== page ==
The Bible tells the story of the world: Creation, the Fall of Man, the history of national Israel, the coming of Christ, the beginnings of the Church and the future unveiling of the full glory of God. Each of these narrative threads are tightly woven into a beautiful tapestry representing Christ and His redemptive work. The individual books of Scripture are an essential part of that story, so it is important that we understand each one on its own as well as its place in the broader context of Scripture. Traditional commentaries have tried to guide readers toward this understanding through verse-by-verse exposition of passages. Such careful analysis is often helpful, but it is not the only way to approach Bible study. We emphasize resources with a broader, story-based approach that concentrate on major themes and symbolism.
Two books that ably demonstrate this narrative approach are Through New Eyes by James Jordan, and A House for My Name by Peter Leithart. Jordan's book develops a "maximalist" approach to Scripture, incorporating typology and symbolism in its studies. The original authors and readers of the Bible had a certain way of looking at the world that is refelected in the traditional canon. That way of looking was rooted in biblical typology. If we train ourselves to recognize these symbols and their meaning, we will come to a better understanding of the Biblical narrative. A House for My Name similarly follows thematic arcs through the Biblical covenants, demonstrating the coherence of the overall story. Leithart shows how the main characters and events of the Old Testament all point to Christ (John 5:39).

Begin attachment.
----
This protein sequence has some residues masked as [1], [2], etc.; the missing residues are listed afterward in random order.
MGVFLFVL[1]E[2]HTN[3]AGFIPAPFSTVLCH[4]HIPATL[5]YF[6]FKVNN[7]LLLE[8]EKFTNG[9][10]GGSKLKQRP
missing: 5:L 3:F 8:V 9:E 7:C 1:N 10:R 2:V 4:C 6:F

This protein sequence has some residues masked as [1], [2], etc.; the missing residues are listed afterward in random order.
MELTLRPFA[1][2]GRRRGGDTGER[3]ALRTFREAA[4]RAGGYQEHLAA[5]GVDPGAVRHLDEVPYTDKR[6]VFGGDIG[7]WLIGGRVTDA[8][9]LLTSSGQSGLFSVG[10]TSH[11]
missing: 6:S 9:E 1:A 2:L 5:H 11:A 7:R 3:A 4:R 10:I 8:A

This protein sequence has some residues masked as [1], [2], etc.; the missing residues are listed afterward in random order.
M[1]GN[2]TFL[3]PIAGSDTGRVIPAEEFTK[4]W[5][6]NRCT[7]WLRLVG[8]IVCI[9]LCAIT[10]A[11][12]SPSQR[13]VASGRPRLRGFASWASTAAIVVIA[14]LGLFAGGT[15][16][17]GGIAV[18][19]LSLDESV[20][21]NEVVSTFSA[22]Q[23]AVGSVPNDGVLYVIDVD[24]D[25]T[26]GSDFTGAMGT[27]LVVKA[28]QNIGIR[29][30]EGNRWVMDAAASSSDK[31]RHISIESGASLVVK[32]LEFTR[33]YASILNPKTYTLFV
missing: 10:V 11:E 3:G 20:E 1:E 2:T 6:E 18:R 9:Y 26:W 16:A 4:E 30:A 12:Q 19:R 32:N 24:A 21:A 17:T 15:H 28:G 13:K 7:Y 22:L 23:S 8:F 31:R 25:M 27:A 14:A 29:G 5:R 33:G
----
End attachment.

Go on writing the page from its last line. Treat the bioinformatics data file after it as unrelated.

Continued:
Commentaries are designed not only to tell us about the Bible, but to show it to us in a fresh way. A good commentary helps readers think clearly about the whole Bible, not just fragments of it, and thematic and story-based commentaries offer a holistic approach well adapted to this kind of thinking.